Mike Stoops: Stoops, the younger brother of Oklahoma head coach Bob Stoops, is also another product of Youngstown Cardinal Mooney, and had a successful playing career at Iowa. Following time as both a player and coach in the NFL, Stoops entered college coaching, eventually becoming the head coach at Arizona. Under his direction, the once dormant Wildcat program has now qualified for bowl games in successive seasons, and the future is quite bright for Arizona under Mike Stoops.
Mark Dantonio: Dantonio was born and raised in Zanesville, before playing college football at South Carolina. Dantonio served two terms as an assistant at Ohio State, most recently helping lead the Buckeyes to the 2002 national championship as defensive coordinator. He also assisted Jim Tressel at Youngstown State. Dantonio left Ohio State to become head coach at Cincinnati, and currently holds the same spot at Michigan State, where he has led the Spartans to three consecutive bowl appearances.
Tim Beckman: Beckman moved to Berea from Texas as a high school junior, later played college football at Findlay. He served as an assistant to Urban Meyer at Bowling Green, before taking an assistant coaching position for Jim Tressel at Ohio State. Beckman is currently the head coach at Toledo and just finished his first season with a 5-7 record.
Although things didn't go well for him in 2009, former Kansas head coach Mark Mangino led the Jayhawks to several successful seasons before being let go. Mangino was another Youngstown State disciple of Jim Tressel, both as a graduate and as an assistant coach.
Current Illinois head coach Ron Zook has seen his fortunes drop off recently after having early success, leading the Illini to the Rose Bowl in 2007. Zook began coaching in Orrville after playing for Miami of Ohio. He also assisted Earle Bruce at Ohio State for one season.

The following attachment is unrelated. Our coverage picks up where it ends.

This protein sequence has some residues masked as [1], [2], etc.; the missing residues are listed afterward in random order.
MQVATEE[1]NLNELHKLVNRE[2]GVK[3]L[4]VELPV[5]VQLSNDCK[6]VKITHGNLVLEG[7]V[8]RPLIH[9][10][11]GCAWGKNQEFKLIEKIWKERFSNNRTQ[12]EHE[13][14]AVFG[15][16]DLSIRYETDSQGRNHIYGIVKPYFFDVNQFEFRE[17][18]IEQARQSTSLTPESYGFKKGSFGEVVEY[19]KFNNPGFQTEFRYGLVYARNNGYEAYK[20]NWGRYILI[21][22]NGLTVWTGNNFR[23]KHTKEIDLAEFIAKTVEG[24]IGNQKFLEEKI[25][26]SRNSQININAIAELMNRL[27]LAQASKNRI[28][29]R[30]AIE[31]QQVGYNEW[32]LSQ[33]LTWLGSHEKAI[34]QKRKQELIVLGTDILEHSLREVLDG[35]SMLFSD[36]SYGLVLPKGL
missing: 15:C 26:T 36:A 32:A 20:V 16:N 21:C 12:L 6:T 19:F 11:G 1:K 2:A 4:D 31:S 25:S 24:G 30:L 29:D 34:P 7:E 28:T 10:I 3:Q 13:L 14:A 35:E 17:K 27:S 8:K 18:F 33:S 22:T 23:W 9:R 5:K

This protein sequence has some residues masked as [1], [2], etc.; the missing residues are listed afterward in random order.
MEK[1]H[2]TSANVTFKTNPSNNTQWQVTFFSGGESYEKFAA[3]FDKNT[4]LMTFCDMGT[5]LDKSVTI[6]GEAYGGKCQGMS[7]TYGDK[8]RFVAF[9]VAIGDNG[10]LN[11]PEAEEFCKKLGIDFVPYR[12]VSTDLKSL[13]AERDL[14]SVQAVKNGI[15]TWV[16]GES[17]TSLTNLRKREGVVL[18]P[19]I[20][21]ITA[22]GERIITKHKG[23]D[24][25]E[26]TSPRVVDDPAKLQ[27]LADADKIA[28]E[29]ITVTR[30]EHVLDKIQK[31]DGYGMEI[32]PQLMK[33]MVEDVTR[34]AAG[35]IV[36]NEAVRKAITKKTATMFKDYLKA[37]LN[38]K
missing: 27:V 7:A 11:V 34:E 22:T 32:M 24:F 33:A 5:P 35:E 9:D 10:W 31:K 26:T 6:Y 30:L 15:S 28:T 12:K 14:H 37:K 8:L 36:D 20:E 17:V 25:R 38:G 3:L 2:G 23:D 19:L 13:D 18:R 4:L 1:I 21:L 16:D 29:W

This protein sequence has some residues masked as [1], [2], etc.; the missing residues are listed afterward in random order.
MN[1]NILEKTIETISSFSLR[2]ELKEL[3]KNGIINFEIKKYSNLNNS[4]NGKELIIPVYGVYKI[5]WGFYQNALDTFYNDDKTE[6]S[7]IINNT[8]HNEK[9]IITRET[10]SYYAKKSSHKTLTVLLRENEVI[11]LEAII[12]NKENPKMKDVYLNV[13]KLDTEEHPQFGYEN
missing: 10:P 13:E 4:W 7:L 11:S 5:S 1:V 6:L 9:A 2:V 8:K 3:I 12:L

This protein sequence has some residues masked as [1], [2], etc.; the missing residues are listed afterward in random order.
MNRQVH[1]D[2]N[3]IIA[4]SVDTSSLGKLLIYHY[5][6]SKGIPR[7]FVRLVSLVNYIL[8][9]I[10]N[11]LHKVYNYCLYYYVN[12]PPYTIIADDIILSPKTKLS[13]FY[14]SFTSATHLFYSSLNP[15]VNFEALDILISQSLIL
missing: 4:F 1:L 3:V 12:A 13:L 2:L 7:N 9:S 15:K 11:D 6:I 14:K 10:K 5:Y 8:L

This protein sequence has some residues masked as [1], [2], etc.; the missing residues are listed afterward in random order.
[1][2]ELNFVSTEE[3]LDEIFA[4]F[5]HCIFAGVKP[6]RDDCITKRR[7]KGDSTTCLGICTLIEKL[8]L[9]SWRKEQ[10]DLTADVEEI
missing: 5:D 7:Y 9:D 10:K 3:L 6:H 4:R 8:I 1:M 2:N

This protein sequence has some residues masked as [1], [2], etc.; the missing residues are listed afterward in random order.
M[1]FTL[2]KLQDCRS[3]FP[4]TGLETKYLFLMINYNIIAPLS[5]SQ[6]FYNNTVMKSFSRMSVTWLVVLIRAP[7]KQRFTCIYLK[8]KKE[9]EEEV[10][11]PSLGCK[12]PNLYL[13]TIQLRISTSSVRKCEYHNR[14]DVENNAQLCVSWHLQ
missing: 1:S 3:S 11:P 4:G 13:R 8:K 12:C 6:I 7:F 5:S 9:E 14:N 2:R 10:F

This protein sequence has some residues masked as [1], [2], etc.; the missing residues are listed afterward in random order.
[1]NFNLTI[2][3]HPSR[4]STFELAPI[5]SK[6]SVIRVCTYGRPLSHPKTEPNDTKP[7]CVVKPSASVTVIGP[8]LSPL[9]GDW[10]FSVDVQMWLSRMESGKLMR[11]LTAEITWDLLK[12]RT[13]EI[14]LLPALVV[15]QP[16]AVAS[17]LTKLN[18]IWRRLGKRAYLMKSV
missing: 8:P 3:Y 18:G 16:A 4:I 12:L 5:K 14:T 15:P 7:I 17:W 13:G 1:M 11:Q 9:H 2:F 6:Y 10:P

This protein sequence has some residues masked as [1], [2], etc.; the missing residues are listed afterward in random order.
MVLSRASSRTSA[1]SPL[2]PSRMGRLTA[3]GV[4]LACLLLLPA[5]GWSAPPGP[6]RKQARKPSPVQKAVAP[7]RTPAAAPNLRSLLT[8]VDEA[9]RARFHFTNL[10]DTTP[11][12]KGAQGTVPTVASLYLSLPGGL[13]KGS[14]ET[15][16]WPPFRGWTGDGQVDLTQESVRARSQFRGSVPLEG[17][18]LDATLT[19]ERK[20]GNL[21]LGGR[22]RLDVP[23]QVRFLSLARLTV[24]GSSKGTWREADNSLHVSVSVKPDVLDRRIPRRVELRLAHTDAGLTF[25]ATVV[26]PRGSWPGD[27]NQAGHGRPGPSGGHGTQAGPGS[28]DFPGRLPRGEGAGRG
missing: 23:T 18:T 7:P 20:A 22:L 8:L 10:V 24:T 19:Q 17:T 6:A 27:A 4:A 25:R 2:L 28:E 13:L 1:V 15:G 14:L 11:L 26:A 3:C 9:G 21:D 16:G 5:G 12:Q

Two other national championship-winning coaches, Les Miles of LSU and Pete Carroll of USC, spent time in the Buckeye state. Miles played high school football in Elyria before going on to Michigan. Carroll was an assistant under Earle Bruce at Ohio State in 1980, coaching the secondary.
There are two younger coaches with Ohio ties that appear to be stars-on-the-rise in the coaching profession, and both will undergo new challenges in 2010.
Mark Stoops: Stoops is yet another member of this famous coaching family out of Youngstown Cardinal Mooney. He was recently named defensive coordinator at Florida State, where he replaces legendary Seminole coach Mickey Andrews. Not surprisingly, he began his coaching career in Ohio at Nordonia High School, before moving into the college ranks. Only 32 years old, Mark Stoops is certain to follow in his brother's footsteps and will be a college head coach at some point.
Eric Wolford: Wolford is a graduate of Youngstown Ursuline, and was recently named head coach at Youngstown State, following a successful career as an assistant coach. Wolford is only 38 years old, and a successful tour at Youngstown State could propel him to a Division-I college head coaching job. He was known as a great recruiter as well as a top-flight offensive line coach at both Illinois and South Carolina.